Updated Friday at 7:40 p.m. ET
Rhode Island Gov. Gina Raimondo, the first woman to lead the country's smallest state, has been named President-elect Joe Biden's intended nominee for commerce secretary.
If confirmed by the Senate, Raimondo, a Democrat who is serving her second term as governor and was previously the state's treasurer, would oversee the U.S. Commerce Department's eclectic portfolio of federal agencies, including some that have been thrown into political hot waters during the Trump administration — most notably the Census Bureau.
The federal government's largest statistical agency has been scrambling to prepare the release of the first set of 2020 census results, which was delayed by the coronavirus pandemic and last-minute schedule changes by Trump administration officials.
The state population counts that determine each state's share of congressional seats and Electoral College votes for the next decade are not expected to be out until February at the earliest, the Trump administration said this week. Depending on the timing of that release and Raimondo's potential confirmation by the Senate, she could play a key role in the handoff of those numbers, which are ultimately certified by the clerk of the House of Representatives.
As commerce secretary, Raimondo would take over the position from Wilbur Ross, a Trump appointee who has been found in contempt of Congress by the House for defying a subpoena to turn over documents about the Trump administration's efforts to add a citizenship question to census forms.
Raimondo denounced the administration's push for the now-blocked question as "reckless" shortly after it was announced in 2018.
"This policy is wrongheaded [and] will lead to an inaccurate count, which will ultimately hurt Rhode Islanders in the form of less federal aid, as well as potentially less representation in Washington," Raimondo said during a press conference in Central Falls, R.I.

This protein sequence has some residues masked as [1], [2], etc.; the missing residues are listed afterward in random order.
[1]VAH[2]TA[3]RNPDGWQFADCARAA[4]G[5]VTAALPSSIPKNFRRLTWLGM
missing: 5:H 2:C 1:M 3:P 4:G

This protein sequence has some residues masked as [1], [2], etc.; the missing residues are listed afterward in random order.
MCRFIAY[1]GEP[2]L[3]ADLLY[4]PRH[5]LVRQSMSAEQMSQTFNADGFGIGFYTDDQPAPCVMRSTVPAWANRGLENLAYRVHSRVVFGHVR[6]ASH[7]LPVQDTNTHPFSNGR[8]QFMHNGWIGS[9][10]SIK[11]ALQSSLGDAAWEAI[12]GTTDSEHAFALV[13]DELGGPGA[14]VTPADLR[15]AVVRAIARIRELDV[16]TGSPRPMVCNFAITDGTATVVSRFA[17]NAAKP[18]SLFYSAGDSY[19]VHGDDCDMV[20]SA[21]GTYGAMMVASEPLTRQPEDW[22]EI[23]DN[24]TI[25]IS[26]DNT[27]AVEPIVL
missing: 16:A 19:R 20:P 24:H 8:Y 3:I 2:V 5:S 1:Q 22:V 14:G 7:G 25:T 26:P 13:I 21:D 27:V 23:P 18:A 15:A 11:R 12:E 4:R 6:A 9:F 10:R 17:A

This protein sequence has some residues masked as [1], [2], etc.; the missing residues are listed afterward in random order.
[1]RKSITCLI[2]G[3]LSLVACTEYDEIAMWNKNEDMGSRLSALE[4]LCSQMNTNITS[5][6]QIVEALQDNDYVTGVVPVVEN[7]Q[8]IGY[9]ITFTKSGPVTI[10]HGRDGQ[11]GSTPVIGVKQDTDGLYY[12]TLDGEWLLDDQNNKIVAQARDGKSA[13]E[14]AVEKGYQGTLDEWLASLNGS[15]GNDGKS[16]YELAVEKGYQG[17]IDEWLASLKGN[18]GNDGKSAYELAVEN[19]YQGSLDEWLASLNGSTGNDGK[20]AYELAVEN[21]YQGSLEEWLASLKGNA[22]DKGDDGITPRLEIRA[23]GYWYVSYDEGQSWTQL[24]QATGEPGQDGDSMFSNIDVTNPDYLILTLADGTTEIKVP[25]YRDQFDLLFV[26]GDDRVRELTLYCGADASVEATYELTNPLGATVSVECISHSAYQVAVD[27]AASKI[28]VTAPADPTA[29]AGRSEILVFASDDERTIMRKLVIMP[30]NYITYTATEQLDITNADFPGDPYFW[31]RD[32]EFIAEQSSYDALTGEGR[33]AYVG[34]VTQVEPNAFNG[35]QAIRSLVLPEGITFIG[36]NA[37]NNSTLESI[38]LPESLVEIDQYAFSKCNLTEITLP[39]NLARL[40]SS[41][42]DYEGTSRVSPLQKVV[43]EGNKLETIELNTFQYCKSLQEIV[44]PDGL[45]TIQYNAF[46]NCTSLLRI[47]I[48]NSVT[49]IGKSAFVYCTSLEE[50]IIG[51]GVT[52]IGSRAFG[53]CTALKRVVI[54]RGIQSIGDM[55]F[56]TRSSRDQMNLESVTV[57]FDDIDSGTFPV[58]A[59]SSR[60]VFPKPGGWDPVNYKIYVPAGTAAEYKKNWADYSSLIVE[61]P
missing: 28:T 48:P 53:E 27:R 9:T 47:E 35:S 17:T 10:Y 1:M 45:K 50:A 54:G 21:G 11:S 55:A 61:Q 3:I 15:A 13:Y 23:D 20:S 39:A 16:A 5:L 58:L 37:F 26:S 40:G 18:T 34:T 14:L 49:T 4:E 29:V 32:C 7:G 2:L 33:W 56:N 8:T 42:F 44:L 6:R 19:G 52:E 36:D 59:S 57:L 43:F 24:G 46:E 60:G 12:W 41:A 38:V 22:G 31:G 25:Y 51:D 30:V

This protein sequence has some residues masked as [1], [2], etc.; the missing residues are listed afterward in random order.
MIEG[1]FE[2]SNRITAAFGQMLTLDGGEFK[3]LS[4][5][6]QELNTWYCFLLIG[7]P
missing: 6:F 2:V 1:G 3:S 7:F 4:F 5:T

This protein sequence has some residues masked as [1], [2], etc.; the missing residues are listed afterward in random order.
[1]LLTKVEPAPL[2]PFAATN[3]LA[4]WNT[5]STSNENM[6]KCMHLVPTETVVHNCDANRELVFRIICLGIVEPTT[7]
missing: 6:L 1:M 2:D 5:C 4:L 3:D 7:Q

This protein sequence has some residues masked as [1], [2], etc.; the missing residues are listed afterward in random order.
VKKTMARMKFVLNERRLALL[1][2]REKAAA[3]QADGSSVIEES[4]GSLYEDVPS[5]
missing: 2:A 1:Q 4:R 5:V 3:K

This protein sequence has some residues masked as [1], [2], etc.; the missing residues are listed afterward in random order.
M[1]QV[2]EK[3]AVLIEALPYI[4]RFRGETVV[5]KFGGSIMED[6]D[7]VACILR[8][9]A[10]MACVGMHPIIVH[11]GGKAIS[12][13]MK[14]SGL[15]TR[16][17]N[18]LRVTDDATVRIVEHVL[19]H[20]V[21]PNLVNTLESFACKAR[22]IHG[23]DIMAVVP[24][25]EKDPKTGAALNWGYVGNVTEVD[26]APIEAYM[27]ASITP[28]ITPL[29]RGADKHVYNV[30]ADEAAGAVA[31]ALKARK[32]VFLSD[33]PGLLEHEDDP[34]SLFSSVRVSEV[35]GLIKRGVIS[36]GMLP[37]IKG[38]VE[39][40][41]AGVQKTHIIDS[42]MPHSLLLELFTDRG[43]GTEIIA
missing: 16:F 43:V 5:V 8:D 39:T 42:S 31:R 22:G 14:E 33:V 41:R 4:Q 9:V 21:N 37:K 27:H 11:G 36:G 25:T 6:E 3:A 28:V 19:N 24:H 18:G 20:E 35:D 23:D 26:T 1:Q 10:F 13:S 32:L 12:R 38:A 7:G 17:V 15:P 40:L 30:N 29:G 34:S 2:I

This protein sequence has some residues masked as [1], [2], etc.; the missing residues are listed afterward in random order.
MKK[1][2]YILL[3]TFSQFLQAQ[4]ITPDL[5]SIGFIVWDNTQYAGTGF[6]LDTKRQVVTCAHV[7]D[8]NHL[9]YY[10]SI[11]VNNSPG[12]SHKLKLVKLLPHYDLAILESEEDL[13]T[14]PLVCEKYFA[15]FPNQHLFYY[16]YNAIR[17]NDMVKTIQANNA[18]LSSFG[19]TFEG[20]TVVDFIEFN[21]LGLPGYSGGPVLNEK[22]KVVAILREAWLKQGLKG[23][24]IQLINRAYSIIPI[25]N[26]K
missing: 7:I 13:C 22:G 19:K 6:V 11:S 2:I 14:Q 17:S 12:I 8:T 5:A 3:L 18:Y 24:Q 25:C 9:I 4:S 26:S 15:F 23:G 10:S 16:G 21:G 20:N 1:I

But speaking on Friday for the first time since Biden named her as his pick for commerce secretary, Raimondo didn't make a single reference to the national head count or the Census Bureau, which makes up the bulk of the Commerce Department's annual budget, along with the National Oceanic and Atmospheric Administration.
"The mission of the Commerce Department is a very simple one — to help spur good-paying jobs, to empower entrepreneurs to innovate and grow, to come together with working families and American businesses to create new opportunities for all of us," Raimondo said at The Queen, a theater in Wilmington, Del., during a speech that did not include any mentions of the department's bread and butter — survey data and weather forecasts.
Don Graves, Biden's intended nominee for deputy commerce secretary and a longtime adviser to the president-elect, also did not talk about the census at Friday's event where he and Raimondo were introduced by Biden.
The governor's press secretary, Audrey Lucas, referred a request for comment to the Biden transition team, which did not immediately respond to NPR's inquiry.
Still, both of Rhode Island's senators have voiced their support for Raimondo.
"Commerce Department employees are getting a terrific new boss who will listen to them, support them, lead from the trenches, and get the very best out of them by holding them to the same high standards she holds herself," said Democratic Sen. Jack Reed, who is a member of the Senate appropriations subcommittee that funds the Census Bureau and who was once Raimondo's summer house neighbor, in a statement. "And Congress will be getting a partner who is an honest broker of unquestioned integrity."